December 10, 2021
Current, a nonprofit news organization covering public media in the U.S for professionals in the industry, recently shared an excerpt of Christopher Chávez‘s The Sound of Exclusion: NPR and the Latinx Public.
The Sound of Exclusion examines how National Public Radio conceptualizes the Latinx listener, arguing that NPR employs a number of industry practices that secure its position as a white public space while relegating Latinx listeners to the periphery. These practices are tied to a larger cultural logic. Latinx identity is differentiated from national identity, which can be heard through NPR’s cultivation of an idealized dialect, situating whiteness at its center. Pushing Latinx listeners to the edges of public radio has crucial implications for Latinx participation in civic discourses, as identifying who to include in the “public” audience necessarily involves a process of exclusion.
Here’s part of the excerpt from Current:
When I spoke with NPR’s Bill Siemering about how the network originally conceived of its listener, he affirmed that NPR was initially designed to serve ethnically diverse audiences. However, Siemering’s conception of diversity was centered primarily on Black and Indigenous communities. This orientation came largely from his own professional experiences. Siemering had previously served as general manager of college radio station WBFO-FM in Buffalo. There, he spent his first years at the station learning about the local community, conducting interviews with the African American community, which were used to develop a series called To Be Negro. Siemering also worked with Indigenous communities living at nearby Niagara Falls to produce a series of programs on the Iroquois Confederacy called Nation Within a Nation.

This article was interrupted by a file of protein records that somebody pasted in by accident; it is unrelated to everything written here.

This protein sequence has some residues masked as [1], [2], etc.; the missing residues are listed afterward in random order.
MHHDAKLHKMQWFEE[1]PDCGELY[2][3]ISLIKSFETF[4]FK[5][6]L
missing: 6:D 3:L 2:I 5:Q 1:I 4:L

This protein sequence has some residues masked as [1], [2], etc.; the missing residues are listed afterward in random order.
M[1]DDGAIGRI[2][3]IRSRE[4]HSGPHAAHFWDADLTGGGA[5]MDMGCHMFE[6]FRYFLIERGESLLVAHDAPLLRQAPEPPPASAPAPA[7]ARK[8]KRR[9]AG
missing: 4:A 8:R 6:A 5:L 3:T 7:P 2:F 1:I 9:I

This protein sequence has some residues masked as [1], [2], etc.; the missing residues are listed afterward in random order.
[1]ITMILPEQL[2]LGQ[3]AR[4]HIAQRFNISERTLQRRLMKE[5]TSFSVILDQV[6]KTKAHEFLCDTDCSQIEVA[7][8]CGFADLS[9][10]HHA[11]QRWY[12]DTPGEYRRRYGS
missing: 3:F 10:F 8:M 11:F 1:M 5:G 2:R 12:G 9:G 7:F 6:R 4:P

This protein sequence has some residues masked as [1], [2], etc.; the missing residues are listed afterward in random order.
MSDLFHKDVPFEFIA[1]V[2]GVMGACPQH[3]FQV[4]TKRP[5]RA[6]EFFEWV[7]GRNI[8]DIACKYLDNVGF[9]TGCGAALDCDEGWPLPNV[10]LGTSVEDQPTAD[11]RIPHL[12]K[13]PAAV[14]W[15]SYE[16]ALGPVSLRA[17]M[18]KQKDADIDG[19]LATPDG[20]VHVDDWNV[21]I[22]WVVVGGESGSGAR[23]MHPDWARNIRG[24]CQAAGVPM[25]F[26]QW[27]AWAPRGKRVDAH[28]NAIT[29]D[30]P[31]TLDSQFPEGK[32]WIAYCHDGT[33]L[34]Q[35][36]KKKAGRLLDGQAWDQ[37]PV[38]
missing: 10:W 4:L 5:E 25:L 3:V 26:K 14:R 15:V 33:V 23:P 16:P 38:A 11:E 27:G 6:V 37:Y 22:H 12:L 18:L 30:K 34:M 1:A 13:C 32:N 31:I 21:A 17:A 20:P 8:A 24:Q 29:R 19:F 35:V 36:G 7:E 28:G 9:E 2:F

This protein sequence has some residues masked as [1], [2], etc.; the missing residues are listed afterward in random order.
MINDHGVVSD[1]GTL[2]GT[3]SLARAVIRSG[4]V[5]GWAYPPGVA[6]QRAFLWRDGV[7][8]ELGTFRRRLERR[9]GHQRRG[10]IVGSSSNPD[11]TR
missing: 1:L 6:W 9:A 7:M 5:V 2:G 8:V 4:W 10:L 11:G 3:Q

Siemering admitted that Latinxs were not much of a consideration when he wrote his mission statement, stating, “At that time, there wasn’t much awareness about Latinos.” This is to be expected. In 1970, when the network first aired, Latinxs accounted for only 4.5 percent of the total U.S. population.1 But when I asked Siemering how a single network was meant to appeal to the broad spectrum of the nation, he stated that a unifying trait of NPR’s audience is curiosity. “Being curious is very important,” Siemering told me. “That cuts across all divides.”
The notion of curiosity has been a defining characteristic of the NPR audience over the course of its history and is reflected in the marketing materials NPR uses to sell its audiences to corporate underwriters. For example, NPR markets a number of products under its “Curious Listener” series, which educates listeners on how to appreciate music and culture. However, Siemering was firm in his belief that NPR should not consider the economic value of its listeners to be its paramount consideration. When we spoke, he read aloud a sentence in the mission statement that he felt was particularly important: “NPR would not regard its audience as a market.” Yet, this is exactly how the network regards the listener. The research conducted by Audience Research Analysis was designed to cultivate a listening audience that would support the network financially. This strategy has, in turn, informed how NPR conceives of, and pursues, its ideal Latinx listener.
Read the entire excerpt here.